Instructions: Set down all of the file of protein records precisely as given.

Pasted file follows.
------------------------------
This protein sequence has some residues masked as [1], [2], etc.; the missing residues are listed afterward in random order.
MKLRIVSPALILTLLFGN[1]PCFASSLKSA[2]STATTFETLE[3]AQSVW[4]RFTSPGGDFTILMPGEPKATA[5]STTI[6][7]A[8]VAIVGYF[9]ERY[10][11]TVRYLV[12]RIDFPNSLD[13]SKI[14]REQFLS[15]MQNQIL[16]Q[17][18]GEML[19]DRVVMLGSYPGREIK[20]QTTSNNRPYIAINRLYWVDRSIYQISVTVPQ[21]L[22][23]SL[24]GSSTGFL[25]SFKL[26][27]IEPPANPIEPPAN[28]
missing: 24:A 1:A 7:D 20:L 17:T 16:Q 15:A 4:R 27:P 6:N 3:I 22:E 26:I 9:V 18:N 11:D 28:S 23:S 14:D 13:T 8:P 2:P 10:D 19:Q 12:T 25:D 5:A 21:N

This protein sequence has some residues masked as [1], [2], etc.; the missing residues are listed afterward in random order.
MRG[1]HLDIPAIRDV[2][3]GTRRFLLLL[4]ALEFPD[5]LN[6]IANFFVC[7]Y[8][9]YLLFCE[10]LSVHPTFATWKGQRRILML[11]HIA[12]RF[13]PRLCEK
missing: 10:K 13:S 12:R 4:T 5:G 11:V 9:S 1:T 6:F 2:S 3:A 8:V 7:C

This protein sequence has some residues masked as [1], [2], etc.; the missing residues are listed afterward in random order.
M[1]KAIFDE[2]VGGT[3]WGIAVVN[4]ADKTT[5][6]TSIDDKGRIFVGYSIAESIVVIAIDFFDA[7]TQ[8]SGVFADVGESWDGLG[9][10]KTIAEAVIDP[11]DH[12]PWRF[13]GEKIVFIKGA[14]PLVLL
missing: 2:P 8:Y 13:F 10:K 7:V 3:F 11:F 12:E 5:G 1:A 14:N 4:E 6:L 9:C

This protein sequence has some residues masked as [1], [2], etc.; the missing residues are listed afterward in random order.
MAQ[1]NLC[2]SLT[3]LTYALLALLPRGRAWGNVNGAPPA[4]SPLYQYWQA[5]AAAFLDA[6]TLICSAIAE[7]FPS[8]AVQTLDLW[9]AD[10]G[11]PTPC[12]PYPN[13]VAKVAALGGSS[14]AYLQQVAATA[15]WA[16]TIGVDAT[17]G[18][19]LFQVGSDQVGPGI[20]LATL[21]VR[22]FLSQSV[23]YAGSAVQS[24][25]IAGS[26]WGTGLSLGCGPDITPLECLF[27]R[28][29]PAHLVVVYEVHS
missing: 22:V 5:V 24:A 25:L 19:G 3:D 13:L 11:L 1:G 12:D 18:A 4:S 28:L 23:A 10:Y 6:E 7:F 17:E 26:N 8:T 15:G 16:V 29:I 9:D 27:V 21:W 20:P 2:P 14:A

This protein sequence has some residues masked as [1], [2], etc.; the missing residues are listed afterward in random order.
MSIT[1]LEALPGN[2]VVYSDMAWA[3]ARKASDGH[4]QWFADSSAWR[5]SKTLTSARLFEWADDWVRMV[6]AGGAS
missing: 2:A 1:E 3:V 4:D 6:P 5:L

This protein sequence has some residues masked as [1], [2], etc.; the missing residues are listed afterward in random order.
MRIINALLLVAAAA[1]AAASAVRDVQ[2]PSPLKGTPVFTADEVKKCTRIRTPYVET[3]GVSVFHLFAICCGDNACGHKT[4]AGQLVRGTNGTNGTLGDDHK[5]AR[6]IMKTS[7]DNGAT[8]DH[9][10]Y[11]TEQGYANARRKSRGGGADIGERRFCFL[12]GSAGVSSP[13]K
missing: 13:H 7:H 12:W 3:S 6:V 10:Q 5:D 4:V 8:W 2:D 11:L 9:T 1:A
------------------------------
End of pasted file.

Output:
This protein sequence has some residues masked as [1], [2], etc.; the missing residues are listed afterward in random order.
MKLRIVSPALILTLLFGN[1]PCFASSLKSA[2]STATTFETLE[3]AQSVW[4]RFTSPGGDFTILMPGEPKATA[5]STTI[6][7]A[8]VAIVGYF[9]ERY[10][11]TVRYLV[12]RIDFPNSLD[13]SKI[14]REQFLS[15]MQNQIL[16]Q[17][18]GEML[19]DRVVMLGSYPGREIK[20]QTTSNNRPYIAINRLYWVDRSIYQISVTVPQ[21]L[22][23]SL[24]GSSTGFL[25]SFKL[26][27]IEPPANPIEPPAN[28]
missing: 24:A 1:A 7:D 20:L 17:T 16:Q 15:A 4:R 27:P 6:N 3:I 22:E 26:I 9:V 18:N 11:D 28:S 23:S 14:D 13:T 8:P 2:P 10:D 19:Q 12:T 25:D 5:A 21:N

This protein sequence has some residues masked as [1], [2], etc.; the missing residues are listed afterward in random order.
MRG[1]HLDIPAIRDV[2][3]GTRRFLLLL[4]ALEFPD[5]LN[6]IANFFVC[7]Y[8][9]YLLFCE[10]LSVHPTFATWKGQRRILML[11]HIA[12]RF[13]PRLCEK
missing: 10:K 13:S 12:R 4:T 5:G 11:V 9:S 1:T 6:F 2:S 3:A 8:V 7:C

This protein sequence has some residues masked as [1], [2], etc.; the missing residues are listed afterward in random order.
M[1]KAIFDE[2]VGGT[3]WGIAVVN[4]ADKTT[5][6]TSIDDKGRIFVGYSIAESIVVIAIDFFDA[7]TQ[8]SGVFADVGESWDGLG[9][10]KTIAEAVIDP[11]DH[12]PWRF[13]GEKIVFIKGA[14]PLVLL
missing: 2:P 8:Y 13:F 10:K 7:V 3:F 11:F 12:E 5:G 1:A 14:N 4:E 6:L 9:C

This protein sequence has some residues masked as [1], [2], etc.; the missing residues are listed afterward in random order.
MAQ[1]NLC[2]SLT[3]LTYALLALLPRGRAWGNVNGAPPA[4]SPLYQYWQA[5]AAAFLDA[6]TLICSAIAE[7]FPS[8]AVQTLDLW[9]AD[10]G[11]PTPC[12]PYPN[13]VAKVAALGGSS[14]AYLQQVAATA[15]WA[16]TIGVDAT[17]G[18][19]LFQVGSDQVGPGI[20]LATL[21]VR[22]FLSQSV[23]YAGSAVQS[24][25]IAGS[26]WGTGLSLGCGPDITPLECLF[27]R[28][29]PAHLVVVYEVHS
missing: 22:V 5:V 24:A 25:L 19:G 3:D 13:L 11:L 1:G 12:D 18:A 4:S 28:L 23:A 10:Y 6:E 7:F 17:E 26:N 8:T 15:G 16:V 29:I 9:D 27:V 21:W 20:P 2:P 14:A

This protein sequence has some residues masked as [1], [2], etc.; the missing residues are listed afterward in random order.
MSIT[1]LEALPGN[2]VVYSDMAWA[3]ARKASDGH[4]QWFADSSAWR[5]SKTLTSARLFEWADDWVRMV[6]AGGAS
missing: 2:A 1:E 3:V 4:D 6:P 5:L

This protein sequence has some residues masked as [1], [2], etc.; the missing residues are listed afterward in random order.
MRIINALLLVAAAA[1]AAASAVRDVQ[2]PSPLKGTPVFTADEVKKCTRIRTPYVET[3]GVSVFHLFAICCGDNACGHKT[4]AGQLVRGTNGTNGTLGDDHK[5]AR[6]IMKTS[7]DNGAT[8]DH[9][10]Y[11]TEQGYANARRKSRGGGADIGERRFCFL[12]GSAGVSSP[13]K
missing: 13:H 7:H 12:W 3:S 6:V 10:Q 5:D 4:V 8:W 2:D 11:L 9:T 1:A